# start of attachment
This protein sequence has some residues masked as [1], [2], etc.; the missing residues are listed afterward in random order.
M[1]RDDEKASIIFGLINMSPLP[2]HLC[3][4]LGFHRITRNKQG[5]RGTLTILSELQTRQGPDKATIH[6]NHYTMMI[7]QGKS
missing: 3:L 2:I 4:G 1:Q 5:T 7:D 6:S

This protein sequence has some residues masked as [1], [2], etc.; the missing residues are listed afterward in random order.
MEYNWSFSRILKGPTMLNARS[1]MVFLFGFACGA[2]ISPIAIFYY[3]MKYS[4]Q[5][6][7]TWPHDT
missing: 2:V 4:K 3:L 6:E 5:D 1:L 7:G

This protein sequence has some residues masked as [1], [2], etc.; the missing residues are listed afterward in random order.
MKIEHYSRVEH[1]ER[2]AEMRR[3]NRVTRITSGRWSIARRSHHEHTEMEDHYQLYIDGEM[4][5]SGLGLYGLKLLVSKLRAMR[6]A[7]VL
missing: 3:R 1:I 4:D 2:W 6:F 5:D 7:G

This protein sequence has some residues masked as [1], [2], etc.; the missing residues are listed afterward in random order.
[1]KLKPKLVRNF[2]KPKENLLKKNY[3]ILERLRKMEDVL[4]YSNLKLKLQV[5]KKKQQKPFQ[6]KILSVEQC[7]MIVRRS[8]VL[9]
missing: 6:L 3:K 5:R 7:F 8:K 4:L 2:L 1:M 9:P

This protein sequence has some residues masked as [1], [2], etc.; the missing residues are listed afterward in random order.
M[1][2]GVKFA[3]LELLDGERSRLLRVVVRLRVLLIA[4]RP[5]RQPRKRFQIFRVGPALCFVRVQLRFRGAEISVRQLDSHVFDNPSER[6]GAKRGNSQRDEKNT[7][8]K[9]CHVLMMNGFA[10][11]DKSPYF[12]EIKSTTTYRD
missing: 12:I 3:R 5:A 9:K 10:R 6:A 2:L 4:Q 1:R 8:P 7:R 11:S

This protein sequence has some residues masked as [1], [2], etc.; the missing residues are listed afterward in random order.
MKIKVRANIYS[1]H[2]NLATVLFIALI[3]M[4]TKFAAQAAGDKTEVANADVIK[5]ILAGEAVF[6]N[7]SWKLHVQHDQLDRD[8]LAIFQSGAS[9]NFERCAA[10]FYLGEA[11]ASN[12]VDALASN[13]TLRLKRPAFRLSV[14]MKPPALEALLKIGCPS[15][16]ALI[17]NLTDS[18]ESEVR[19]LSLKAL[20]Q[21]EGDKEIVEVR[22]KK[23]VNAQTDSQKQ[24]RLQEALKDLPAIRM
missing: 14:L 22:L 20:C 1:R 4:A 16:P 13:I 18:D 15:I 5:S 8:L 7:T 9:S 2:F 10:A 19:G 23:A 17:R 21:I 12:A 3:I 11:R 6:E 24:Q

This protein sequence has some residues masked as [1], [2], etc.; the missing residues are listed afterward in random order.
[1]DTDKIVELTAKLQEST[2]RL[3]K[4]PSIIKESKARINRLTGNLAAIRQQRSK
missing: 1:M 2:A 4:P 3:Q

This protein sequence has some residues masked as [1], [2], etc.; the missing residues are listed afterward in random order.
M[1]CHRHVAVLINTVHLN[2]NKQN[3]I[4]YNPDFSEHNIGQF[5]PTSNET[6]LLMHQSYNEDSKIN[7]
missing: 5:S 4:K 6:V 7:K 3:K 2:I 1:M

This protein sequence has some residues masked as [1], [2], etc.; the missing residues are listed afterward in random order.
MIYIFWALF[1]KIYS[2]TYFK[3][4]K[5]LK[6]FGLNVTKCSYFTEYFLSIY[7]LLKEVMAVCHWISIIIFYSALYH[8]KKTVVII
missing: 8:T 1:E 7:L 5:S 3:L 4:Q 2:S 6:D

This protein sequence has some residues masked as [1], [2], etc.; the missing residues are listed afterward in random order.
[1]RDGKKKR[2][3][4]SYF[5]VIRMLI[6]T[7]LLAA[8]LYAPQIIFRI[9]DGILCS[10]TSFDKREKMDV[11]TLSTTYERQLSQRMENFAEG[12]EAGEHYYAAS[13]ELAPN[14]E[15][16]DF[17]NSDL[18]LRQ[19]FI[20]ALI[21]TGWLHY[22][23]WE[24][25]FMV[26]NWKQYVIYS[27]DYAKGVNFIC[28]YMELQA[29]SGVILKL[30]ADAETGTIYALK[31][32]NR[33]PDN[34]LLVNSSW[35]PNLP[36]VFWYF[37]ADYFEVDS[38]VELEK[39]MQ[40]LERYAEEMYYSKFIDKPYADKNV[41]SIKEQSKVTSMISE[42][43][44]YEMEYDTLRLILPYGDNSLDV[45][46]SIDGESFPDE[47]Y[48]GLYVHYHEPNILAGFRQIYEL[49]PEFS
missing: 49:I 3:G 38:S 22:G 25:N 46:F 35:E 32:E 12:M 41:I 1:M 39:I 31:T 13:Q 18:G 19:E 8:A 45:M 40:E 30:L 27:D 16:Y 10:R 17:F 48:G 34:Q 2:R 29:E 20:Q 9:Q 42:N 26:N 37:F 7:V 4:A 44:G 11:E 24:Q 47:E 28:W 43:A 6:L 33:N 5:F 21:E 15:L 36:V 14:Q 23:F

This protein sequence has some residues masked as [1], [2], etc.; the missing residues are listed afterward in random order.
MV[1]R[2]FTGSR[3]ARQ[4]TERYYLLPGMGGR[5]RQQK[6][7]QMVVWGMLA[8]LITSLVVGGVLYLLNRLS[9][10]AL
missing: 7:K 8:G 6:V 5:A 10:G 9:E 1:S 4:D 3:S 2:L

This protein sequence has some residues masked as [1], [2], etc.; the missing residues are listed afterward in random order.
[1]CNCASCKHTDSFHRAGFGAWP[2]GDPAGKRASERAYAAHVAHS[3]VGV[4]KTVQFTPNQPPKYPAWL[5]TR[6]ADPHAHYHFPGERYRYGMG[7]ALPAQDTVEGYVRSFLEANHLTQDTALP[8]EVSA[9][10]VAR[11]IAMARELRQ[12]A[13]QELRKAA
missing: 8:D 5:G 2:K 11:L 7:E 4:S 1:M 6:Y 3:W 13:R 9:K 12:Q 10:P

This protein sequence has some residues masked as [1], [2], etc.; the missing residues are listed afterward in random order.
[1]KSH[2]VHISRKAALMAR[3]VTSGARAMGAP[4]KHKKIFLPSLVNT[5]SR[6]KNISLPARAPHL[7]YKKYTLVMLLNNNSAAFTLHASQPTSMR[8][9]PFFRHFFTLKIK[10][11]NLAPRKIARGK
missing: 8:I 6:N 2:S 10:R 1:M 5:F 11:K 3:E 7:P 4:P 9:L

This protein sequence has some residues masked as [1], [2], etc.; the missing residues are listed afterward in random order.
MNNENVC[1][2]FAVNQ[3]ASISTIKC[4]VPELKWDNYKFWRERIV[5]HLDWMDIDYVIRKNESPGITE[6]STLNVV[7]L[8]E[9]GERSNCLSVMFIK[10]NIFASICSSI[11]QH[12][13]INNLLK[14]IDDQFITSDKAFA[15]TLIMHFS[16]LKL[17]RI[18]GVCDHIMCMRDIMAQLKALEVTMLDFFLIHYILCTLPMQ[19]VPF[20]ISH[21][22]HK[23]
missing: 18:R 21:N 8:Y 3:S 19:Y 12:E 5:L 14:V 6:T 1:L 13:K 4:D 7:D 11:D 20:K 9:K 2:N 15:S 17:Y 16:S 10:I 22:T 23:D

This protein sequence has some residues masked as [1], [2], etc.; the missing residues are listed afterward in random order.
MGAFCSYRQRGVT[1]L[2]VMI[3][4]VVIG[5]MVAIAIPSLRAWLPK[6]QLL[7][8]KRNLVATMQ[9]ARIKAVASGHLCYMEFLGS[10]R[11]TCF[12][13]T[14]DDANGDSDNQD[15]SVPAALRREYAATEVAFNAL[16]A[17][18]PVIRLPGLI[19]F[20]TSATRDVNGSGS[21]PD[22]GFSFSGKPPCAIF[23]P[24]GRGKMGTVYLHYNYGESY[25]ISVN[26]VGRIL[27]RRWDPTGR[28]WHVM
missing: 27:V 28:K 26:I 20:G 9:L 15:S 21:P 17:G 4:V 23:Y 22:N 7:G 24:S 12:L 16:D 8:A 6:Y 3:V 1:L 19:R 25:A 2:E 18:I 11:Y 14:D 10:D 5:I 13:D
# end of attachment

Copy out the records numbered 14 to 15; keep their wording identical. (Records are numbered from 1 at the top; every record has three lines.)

This protein sequence has some residues masked as [1], [2], etc.; the missing residues are listed afterward in random order.
MNNENVC[1][2]FAVNQ[3]ASISTIKC[4]VPELKWDNYKFWRERIV[5]HLDWMDIDYVIRKNESPGITE[6]STLNVV[7]L[8]E[9]GERSNCLSVMFIK[10]NIFASICSSI[11]QH[12][13]INNLLK[14]IDDQFITSDKAFA[15]TLIMHFS[16]LKL[17]RI[18]GVCDHIMCMRDIMAQLKALEVTMLDFFLIHYILCTLPMQ[19]VPF[20]ISH[21][22]HK[23]
missing: 18:R 21:N 8:Y 3:S 19:Y 12:E 5:L 14:V 6:T 1:L 13:K 4:D 7:D 11:D 20:K 9:K 2:N 15:S 17:Y 16:S 10:I 22:T 23:D

This protein sequence has some residues masked as [1], [2], etc.; the missing residues are listed afterward in random order.
MGAFCSYRQRGVT[1]L[2]VMI[3][4]VVIG[5]MVAIAIPSLRAWLPK[6]QLL[7][8]KRNLVATMQ[9]ARIKAVASGHLCYMEFLGS[10]R[11]TCF[12][13]T[14]DDANGDSDNQD[15]SVPAALRREYAATEVAFNAL[16]A[17][18]PVIRLPGLI[19]F[20]TSATRDVNGSGS[21]PD[22]GFSFSGKPPCAIF[23]P[24]GRGKMGTVYLHYNYGESY[25]ISVN[26]VGRIL[27]RRWDPTGR[28]WHVM
missing: 27:V 28:K 26:I 20:G 9:L 15:S 21:P 17:G 4:V 23:Y 22:N 7:G 24:S 12:L 16:D 8:A 6:Y 3:V 1:L 19:R 25:A 2:E 18:I 11:Y 14:D 10:D 5:I 13:D